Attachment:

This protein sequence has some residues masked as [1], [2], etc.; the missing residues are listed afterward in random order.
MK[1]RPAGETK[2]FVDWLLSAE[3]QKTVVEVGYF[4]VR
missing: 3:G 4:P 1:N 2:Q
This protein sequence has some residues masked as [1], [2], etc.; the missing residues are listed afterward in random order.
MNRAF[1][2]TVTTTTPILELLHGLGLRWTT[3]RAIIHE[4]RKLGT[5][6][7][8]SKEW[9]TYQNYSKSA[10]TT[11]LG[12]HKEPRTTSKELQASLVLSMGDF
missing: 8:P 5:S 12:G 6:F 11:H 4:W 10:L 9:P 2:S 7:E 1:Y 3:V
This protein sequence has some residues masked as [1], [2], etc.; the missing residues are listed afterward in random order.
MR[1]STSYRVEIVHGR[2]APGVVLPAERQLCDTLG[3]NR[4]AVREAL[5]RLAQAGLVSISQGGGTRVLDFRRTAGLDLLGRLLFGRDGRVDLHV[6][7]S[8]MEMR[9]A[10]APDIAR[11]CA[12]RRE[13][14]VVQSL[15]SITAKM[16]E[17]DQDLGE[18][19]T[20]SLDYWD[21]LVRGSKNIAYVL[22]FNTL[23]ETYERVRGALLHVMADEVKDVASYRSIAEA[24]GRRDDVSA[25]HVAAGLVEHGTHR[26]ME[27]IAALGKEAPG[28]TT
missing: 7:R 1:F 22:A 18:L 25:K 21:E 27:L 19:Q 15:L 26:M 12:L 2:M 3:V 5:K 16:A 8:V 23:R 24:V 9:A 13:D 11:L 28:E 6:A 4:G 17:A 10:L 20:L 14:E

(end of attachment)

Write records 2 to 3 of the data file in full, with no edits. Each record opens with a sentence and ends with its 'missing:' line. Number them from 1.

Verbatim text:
This protein sequence has some residues masked as [1], [2], etc.; the missing residues are listed afterward in random order.
MNRAF[1][2]TVTTTTPILELLHGLGLRWTT[3]RAIIHE[4]RKLGT[5][6][7][8]SKEW[9]TYQNYSKSA[10]TT[11]LG[12]HKEPRTTSKELQASLVLSMGDF
missing: 8:P 5:S 12:G 6:F 11:H 4:W 10:L 9:P 2:S 7:E 1:Y 3:V
This protein sequence has some residues masked as [1], [2], etc.; the missing residues are listed afterward in random order.
MR[1]STSYRVEIVHGR[2]APGVVLPAERQLCDTLG[3]NR[4]AVREAL[5]RLAQAGLVSISQGGGTRVLDFRRTAGLDLLGRLLFGRDGRVDLHV[6][7]S[8]MEMR[9]A[10]APDIAR[11]CA[12]RRE[13][14]VVQSL[15]SITAKM[16]E[17]DQDLGE[18][19]T[20]SLDYWD[21]LVRGSKNIAYVL[22]FNTL[23]ETYERVRGALLHVMADEVKDVASYRSIAEA[24]GRRDDVSA[25]HVAAGLVEHGTHR[26]ME[27]IAALGKEAPG[28]TT
missing: 7:R 1:F 22:A 18:L 25:K 21:E 27:L 19:Q 15:L 26:M 12:L 2:M 3:V 5:K 16:A 8:V 23:R 24:V 9:A 13:D 11:L 28:E 6:A 4:G 17:A 10:L 20:L 14:E